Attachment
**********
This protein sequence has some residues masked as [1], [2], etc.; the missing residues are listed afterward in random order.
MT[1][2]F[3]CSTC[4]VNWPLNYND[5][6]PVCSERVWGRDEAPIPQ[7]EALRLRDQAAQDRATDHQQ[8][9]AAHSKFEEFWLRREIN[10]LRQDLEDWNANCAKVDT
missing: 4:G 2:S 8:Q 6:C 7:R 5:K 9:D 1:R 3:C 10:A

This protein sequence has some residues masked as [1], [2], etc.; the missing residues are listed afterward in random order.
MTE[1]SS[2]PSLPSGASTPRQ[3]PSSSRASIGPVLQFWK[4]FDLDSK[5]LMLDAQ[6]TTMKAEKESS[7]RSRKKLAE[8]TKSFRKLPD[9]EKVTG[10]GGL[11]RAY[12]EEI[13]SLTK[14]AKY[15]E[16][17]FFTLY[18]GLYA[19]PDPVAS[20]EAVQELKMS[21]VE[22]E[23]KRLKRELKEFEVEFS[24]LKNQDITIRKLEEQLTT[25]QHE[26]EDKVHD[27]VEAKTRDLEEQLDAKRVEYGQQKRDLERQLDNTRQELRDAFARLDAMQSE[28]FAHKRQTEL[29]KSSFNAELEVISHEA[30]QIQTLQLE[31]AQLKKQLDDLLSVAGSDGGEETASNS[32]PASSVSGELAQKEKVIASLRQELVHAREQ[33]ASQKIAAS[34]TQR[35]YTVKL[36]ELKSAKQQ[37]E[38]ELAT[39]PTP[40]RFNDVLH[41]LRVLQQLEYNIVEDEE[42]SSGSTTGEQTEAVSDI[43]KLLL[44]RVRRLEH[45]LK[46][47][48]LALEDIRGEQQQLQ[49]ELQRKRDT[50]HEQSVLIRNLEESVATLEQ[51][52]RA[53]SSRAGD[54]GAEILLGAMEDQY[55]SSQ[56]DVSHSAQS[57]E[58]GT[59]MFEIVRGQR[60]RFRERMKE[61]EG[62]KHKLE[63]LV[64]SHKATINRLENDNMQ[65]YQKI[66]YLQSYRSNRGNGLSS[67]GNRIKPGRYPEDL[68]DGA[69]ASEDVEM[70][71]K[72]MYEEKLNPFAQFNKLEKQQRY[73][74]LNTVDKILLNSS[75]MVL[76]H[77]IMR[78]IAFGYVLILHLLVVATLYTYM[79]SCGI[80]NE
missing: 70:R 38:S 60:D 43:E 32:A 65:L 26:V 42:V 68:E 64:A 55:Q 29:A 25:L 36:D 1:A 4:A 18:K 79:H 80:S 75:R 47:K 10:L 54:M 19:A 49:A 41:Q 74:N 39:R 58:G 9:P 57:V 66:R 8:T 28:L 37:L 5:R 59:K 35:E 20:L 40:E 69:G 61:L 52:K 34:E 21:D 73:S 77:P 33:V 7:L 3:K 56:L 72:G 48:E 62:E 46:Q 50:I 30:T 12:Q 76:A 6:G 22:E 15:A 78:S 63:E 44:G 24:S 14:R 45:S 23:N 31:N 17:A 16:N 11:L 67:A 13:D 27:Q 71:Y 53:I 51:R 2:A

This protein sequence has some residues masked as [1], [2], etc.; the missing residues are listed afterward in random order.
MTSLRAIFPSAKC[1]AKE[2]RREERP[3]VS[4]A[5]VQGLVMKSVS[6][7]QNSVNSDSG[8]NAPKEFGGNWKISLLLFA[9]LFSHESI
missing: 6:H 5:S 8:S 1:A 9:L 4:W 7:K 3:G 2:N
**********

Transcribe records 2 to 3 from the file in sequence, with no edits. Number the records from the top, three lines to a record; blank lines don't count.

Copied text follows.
This protein sequence has some residues masked as [1], [2], etc.; the missing residues are listed afterward in random order.
MTE[1]SS[2]PSLPSGASTPRQ[3]PSSSRASIGPVLQFWK[4]FDLDSK[5]LMLDAQ[6]TTMKAEKESS[7]RSRKKLAE[8]TKSFRKLPD[9]EKVTG[10]GGL[11]RAY[12]EEI[13]SLTK[14]AKY[15]E[16][17]FFTLY[18]GLYA[19]PDPVAS[20]EAVQELKMS[21]VE[22]E[23]KRLKRELKEFEVEFS[24]LKNQDITIRKLEEQLTT[25]QHE[26]EDKVHD[27]VEAKTRDLEEQLDAKRVEYGQQKRDLERQLDNTRQELRDAFARLDAMQSE[28]FAHKRQTEL[29]KSSFNAELEVISHEA[30]QIQTLQLE[31]AQLKKQLDDLLSVAGSDGGEETASNS[32]PASSVSGELAQKEKVIASLRQELVHAREQ[33]ASQKIAAS[34]TQR[35]YTVKL[36]ELKSAKQQ[37]E[38]ELAT[39]PTP[40]RFNDVLH[41]LRVLQQLEYNIVEDEE[42]SSGSTTGEQTEAVSDI[43]KLLL[44]RVRRLEH[45]LK[46][47][48]LALEDIRGEQQQLQ[49]ELQRKRDT[50]HEQSVLIRNLEESVATLEQ[51][52]RA[53]SSRAGD[54]GAEILLGAMEDQY[55]SSQ[56]DVSHSAQS[57]E[58]GT[59]MFEIVRGQR[60]RFRERMKE[61]EG[62]KHKLE[63]LV[64]SHKATINRLENDNMQ[65]YQKI[66]YLQSYRSNRGNGLSS[67]GNRIKPGRYPEDL[68]DGA[69]ASEDVEM[70][71]K[72]MYEEKLNPFAQFNKLEKQQRY[73][74]LNTVDKILLNSS[75]MVL[76]H[77]IMR[78]IAFGYVLILHLLVVATLYTYM[79]SCGI[80]NE
missing: 70:R 38:S 60:D 43:E 32:A 65:L 26:V 42:V 68:E 64:A 55:Q 29:A 25:L 36:D 1:A 4:A 18:K 79:H 80:S 75:R 47:K 10:L 54:M 19:A 49:A 41:Q 74:N 39:R 58:G 9:P 57:V 66:R 8:T 28:L 37:L 5:R 59:K 35:E 20:L 40:E 69:G 61:L 52:K 34:E 21:D 73:S 77:P 33:V 7:L 3:K 56:L 72:G 48:E 62:E 46:Q 50:I 30:T 12:Q 76:A 6:G 22:E 15:A 78:S 63:E 44:G 24:S 14:R 45:S 23:N 31:N 17:A 16:N 11:L 67:A 13:D 27:Q 71:Y 53:I 51:R 2:A

This protein sequence has some residues masked as [1], [2], etc.; the missing residues are listed afterward in random order.
MTSLRAIFPSAKC[1]AKE[2]RREERP[3]VS[4]A[5]VQGLVMKSVS[6][7]QNSVNSDSG[8]NAPKEFGGNWKISLLLFA[9]LFSHESI
missing: 6:H 5:S 8:S 1:A 9:L 4:W 7:K 3:G 2:N